The 18-year-old celebrating his birthday with 40 friends on a party bus rolling through downtown Brooklyn said he had no idea his guests were packing heat — even though cops found him sitting on a pistol, prosecutors said Saturday.
“Cops were able to remove the firearm before they put him in cuffs,” Brooklyn Assistant District Attorney Mary Sessa said of birthday boy Wondell Sharp, who was one of 14 people arrested as cops blew out the candles on his celebration Friday.
Sharp, still dressed in his party duds, was ordered held on $25,000 bail as he and his friends were arraigned Saturday afternoon.
His mother and father gave Sharp the money to celebrate his birthday, his lawyer Nancy Tang said.
“He hired a party bus,” Tang said. “He invited friends on the bus and told them to invite people. He did not have any knowledge there were guns on the bus.”
Tang said that Sharp didn’t touch any of the firearms, but prosecutors had an entirely different account of what happened.
“The defendant was in fact seen on the bus sitting on a loaded firearm,” Sessa said.
Officials said it was the first arrest for Sharp, a senior at Lincoln High School in Coney Island.
Sharp’s mother, Rosana Infante, said Saturday she couldn’t believe he was arrested.
“My son is a good kid. He’s graduating in June,” said Infante.
Sharp played basketball for the Lincoln High Railsplitters until the COVID-19 pandemic struck. “He’s one of the best players they have,” Infante said.
During the Railsplitters’ 2019-2020 season, Sharp played in 14 games, and scored 24 two-point shots and 5 three-pointers, PSAL records show.
“It blows my mind every time I go to that school,” Infante said. “He’s an outstanding kid. I’ve never had to go to the school for my child’s behavior. They love him.”
Infante is convinced her son will be acquitted on the basis of video evidence she expects police have found aboard the bus.
“They have to get the camera [footage] off the bus,” she said. “There were a lot of girls who witnessed he was in the front of the bus, nowhere near a gun.”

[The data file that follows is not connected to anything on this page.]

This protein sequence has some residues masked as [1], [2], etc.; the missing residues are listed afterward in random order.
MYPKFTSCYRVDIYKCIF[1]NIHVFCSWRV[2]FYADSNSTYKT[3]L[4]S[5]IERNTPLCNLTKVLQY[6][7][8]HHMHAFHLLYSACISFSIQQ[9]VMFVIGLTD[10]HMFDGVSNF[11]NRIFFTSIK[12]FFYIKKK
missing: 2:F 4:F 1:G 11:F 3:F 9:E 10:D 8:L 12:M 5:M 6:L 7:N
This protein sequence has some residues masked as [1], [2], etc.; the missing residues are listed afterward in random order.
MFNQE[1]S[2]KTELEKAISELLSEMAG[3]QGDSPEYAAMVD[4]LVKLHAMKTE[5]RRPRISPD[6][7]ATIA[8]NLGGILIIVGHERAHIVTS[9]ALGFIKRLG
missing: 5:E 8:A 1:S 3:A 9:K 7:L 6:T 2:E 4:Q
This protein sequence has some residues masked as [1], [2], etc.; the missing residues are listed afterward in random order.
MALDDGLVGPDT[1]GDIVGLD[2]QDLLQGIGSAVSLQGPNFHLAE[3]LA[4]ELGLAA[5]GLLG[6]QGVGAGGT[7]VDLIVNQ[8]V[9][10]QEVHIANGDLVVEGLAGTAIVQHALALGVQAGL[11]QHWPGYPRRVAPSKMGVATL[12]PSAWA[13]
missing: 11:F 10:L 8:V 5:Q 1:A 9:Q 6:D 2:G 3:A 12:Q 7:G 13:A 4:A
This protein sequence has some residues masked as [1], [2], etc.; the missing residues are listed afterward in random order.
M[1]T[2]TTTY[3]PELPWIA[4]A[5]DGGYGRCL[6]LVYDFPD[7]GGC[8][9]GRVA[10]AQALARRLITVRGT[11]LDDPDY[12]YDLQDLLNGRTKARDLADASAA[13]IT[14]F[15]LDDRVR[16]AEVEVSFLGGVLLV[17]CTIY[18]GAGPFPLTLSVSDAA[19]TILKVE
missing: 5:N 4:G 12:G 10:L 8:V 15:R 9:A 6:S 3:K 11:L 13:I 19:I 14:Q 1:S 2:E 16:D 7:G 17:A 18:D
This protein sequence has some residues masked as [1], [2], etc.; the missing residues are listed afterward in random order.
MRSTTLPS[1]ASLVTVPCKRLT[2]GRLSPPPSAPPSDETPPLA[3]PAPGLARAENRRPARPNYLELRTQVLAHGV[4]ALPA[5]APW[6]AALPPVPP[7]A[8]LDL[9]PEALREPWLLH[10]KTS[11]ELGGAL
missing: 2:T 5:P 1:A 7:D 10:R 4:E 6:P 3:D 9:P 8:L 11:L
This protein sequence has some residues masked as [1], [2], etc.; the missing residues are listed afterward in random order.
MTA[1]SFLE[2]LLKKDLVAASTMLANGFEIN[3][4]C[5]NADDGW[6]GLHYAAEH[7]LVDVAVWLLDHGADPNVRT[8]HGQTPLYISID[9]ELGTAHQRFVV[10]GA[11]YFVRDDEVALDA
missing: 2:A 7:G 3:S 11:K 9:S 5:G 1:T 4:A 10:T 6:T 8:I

She believes cops arbitrarily arrested Sharp.
“Who brought that on there, I don’t know,” Infante said. “You have a bus of 41 people, and they arrest 14 only. None of the girls were arrested. How do they choose?”
Multiple community tips based on social media postings led police to the bus, which cops stopped on Front St. near Main St. in Dumbo about 12:30 a.m. Friday.
Police recovered eight firearms and 58 rounds of ammunition on the bus.
The 14 suspects included three juveniles, some of whom were affiliated with the “Road to Riches” street gang, officials said. Most of the defendants lived in the Unity Houses, a NYCHA complex in East New York.
Sharp and two 19-year-old suspects, Kshawn Bowers and Seyquan Abrams, were each arraigned on weapons possession charges.
The other eight adult defendants were each charged with endangering the welfare of a child because a few minors were found on board. Those suspects were released without bail.
Abrams, whose father is a chaplain for the NYPD’s 75th Precinct, was found with a weapon on his person, prosecutors said.
“Officers asked if he had anything on him, he lifted his leg and cops removed a firearm from him,” ADA Sessa said of Abrams, who was ordered held on $25,000 bail.
Bowers posted images on Snapchat and Instagram that got detectives’ attention and had his “foot on a loaded firearm” when cops boarded the bus, ADA Sessa said.
“I didn’t know anything, I didn’t touch anything, I didn’t do anything,” Bowers told police. “I took the guns to snap a photo.”
Bowers was ordered held on $30,000 bail because he had an outstanding robbery charge.
Defense attorney Sara Malinaro said the teen plans to attend a college in New England on a football scholarship, although his enrollment has been delayed by the coronavirus pandemic.
“He is afraid this will affect his college admissions and future,” Malinaro said.
Judge Robin Sheares empathized, but was unmoved by Bowers college plans.
“I congratulate you on graduating high school and getting into college but I take gun cases seriously,” Sheares told Bowers as weeping family members sat in the gallery. “I live in a community where these guns come back to.”